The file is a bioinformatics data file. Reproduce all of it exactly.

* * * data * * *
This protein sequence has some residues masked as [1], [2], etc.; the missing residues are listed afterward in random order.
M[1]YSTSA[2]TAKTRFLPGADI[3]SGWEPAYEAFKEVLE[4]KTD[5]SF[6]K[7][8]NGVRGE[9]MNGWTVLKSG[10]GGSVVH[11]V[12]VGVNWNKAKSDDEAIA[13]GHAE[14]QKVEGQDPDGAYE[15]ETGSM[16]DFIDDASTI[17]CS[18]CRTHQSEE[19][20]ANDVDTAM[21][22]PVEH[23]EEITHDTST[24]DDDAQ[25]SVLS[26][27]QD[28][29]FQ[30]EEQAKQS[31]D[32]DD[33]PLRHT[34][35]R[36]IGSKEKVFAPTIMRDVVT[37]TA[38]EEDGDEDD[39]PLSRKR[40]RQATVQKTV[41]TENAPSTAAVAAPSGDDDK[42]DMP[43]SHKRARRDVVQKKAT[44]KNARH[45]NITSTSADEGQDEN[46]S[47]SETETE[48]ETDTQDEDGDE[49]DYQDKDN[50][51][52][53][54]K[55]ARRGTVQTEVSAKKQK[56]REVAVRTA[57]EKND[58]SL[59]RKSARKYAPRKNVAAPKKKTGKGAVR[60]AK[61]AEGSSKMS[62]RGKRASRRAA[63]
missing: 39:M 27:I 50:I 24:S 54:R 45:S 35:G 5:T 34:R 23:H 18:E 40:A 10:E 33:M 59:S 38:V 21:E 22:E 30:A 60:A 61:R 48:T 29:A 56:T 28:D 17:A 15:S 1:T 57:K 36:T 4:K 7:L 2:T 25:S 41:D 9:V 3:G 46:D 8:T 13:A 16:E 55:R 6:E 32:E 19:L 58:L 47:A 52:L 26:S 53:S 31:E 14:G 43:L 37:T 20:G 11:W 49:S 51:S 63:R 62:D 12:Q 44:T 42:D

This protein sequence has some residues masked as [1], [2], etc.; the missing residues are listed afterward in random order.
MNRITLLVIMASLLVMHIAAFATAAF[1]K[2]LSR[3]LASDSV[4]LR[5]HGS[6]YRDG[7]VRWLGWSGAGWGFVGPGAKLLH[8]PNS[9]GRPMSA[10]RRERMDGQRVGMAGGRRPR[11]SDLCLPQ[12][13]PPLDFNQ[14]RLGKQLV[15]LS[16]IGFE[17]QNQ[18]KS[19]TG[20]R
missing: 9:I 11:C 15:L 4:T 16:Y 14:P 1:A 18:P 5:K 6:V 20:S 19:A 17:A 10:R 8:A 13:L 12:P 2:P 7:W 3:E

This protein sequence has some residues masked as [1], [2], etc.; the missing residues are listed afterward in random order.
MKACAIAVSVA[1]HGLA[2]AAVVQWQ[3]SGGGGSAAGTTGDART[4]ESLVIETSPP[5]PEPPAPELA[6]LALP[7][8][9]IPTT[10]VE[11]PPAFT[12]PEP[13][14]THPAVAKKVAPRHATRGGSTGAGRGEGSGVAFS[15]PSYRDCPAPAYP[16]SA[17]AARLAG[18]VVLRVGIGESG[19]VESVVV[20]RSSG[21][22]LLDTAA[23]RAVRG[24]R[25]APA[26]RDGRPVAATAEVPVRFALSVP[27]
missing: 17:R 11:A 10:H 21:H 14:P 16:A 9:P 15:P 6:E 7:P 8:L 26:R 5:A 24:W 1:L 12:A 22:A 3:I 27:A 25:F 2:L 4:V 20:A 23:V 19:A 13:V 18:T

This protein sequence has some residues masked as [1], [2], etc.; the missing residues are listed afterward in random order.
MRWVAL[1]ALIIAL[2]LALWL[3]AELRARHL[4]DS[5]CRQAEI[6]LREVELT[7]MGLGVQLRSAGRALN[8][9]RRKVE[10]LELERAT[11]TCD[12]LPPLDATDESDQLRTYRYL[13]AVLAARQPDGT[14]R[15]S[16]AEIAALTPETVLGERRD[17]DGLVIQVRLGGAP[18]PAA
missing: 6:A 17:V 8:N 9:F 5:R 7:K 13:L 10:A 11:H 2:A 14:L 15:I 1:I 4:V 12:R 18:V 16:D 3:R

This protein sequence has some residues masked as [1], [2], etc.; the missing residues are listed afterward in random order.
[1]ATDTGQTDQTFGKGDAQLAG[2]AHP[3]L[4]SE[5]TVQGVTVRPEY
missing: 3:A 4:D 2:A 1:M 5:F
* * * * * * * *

This protein sequence has some residues masked as [1], [2], etc.; the missing residues are listed afterward in random order.
M[1]YSTSA[2]TAKTRFLPGADI[3]SGWEPAYEAFKEVLE[4]KTD[5]SF[6]K[7][8]NGVRGE[9]MNGWTVLKSG[10]GGSVVH[11]V[12]VGVNWNKAKSDDEAIA[13]GHAE[14]QKVEGQDPDGAYE[15]ETGSM[16]DFIDDASTI[17]CS[18]CRTHQSEE[19][20]ANDVDTAM[21][22]PVEH[23]EEITHDTST[24]DDDAQ[25]SVLS[26][27]QD[28][29]FQ[30]EEQAKQS[31]D[32]DD[33]PLRHT[34][35]R[36]IGSKEKVFAPTIMRDVVT[37]TA[38]EEDGDEDD[39]PLSRKR[40]RQATVQKTV[41]TENAPSTAAVAAPSGDDDK[42]DMP[43]SHKRARRDVVQKKAT[44]KNARH[45]NITSTSADEGQDEN[46]S[47]SETETE[48]ETDTQDEDGDE[49]DYQDKDN[50][51][52][53][54]K[55]ARRGTVQTEVSAKKQK[56]REVAVRTA[57]EKND[58]SL[59]RKSARKYAPRKNVAAPKKKTGKGAVR[60]AK[61]AEGSSKMS[62]RGKRASRRAA[63]
missing: 39:M 27:I 50:I 24:S 54:R 45:S 35:G 5:T 34:R 23:H 18:E 40:A 10:E 33:M 59:S 38:V 21:E 22:E 30:A 60:A 61:R 48:T 29:A 56:T 28:D 17:A 15:S 1:T 57:K 36:T 4:K 7:L 2:T 25:S 41:D 9:V 3:G 46:D 8:T 13:A 16:E 55:R 6:E 32:E 19:L 58:L 47:A 52:L 26:S 53:S 31:E 14:G 43:L 37:T 20:G 11:W 49:S 51:S 63:R 62:D 12:Q 44:T 42:D

This protein sequence has some residues masked as [1], [2], etc.; the missing residues are listed afterward in random order.
MNRITLLVIMASLLVMHIAAFATAAF[1]K[2]LSR[3]LASDSV[4]LR[5]HGS[6]YRDG[7]VRWLGWSGAGWGFVGPGAKLLH[8]PNS[9]GRPMSA[10]RRERMDGQRVGMAGGRRPR[11]SDLCLPQ[12][13]PPLDFNQ[14]RLGKQLV[15]LS[16]IGFE[17]QNQ[18]KS[19]TG[20]R
missing: 9:I 11:C 15:L 4:T 16:Y 14:P 1:A 18:P 5:K 6:V 20:S 19:A 17:A 10:R 8:A 13:L 12:P 2:P 7:W 3:E

This protein sequence has some residues masked as [1], [2], etc.; the missing residues are listed afterward in random order.
MKACAIAVSVA[1]HGLA[2]AAVVQWQ[3]SGGGGSAAGTTGDART[4]ESLVIETSPP[5]PEPPAPELA[6]LALP[7][8][9]IPTT[10]VE[11]PPAFT[12]PEP[13][14]THPAVAKKVAPRHATRGGSTGAGRGEGSGVAFS[15]PSYRDCPAPAYP[16]SA[17]AARLAG[18]VVLRVGIGESG[19]VESVVV[20]RSSG[21][22]LLDTAA[23]RAVRG[24]R[25]APA[26]RDGRPVAATAEVPVRFALSVP[27]
missing: 17:R 11:A 10:H 21:H 14:P 16:A 9:P 15:P 6:E 7:P 8:L 26:R 5:A 24:W 1:L 12:A 22:A 3:I 27:A 25:F 2:L 4:V 20:A 23:V 19:A 13:V 18:T

This protein sequence has some residues masked as [1], [2], etc.; the missing residues are listed afterward in random order.
MRWVAL[1]ALIIAL[2]LALWL[3]AELRARHL[4]DS[5]CRQAEI[6]LREVELT[7]MGLGVQLRSAGRALN[8][9]RRKVE[10]LELERAT[11]TCD[12]LPPLDATDESDQLRTYRYL[13]AVLAARQPDGT[14]R[15]S[16]AEIAALTPETVLGERRD[17]DGLVIQVRLGGAP[18]PAA
missing: 6:A 17:V 8:N 9:F 5:R 7:K 13:L 10:A 11:H 2:A 14:L 15:I 1:I 4:V 12:R 18:V 16:D 3:R

This protein sequence has some residues masked as [1], [2], etc.; the missing residues are listed afterward in random order.
[1]ATDTGQTDQTFGKGDAQLAG[2]AHP[3]L[4]SE[5]TVQGVTVRPEY
missing: 3:A 4:D 2:A 1:M 5:F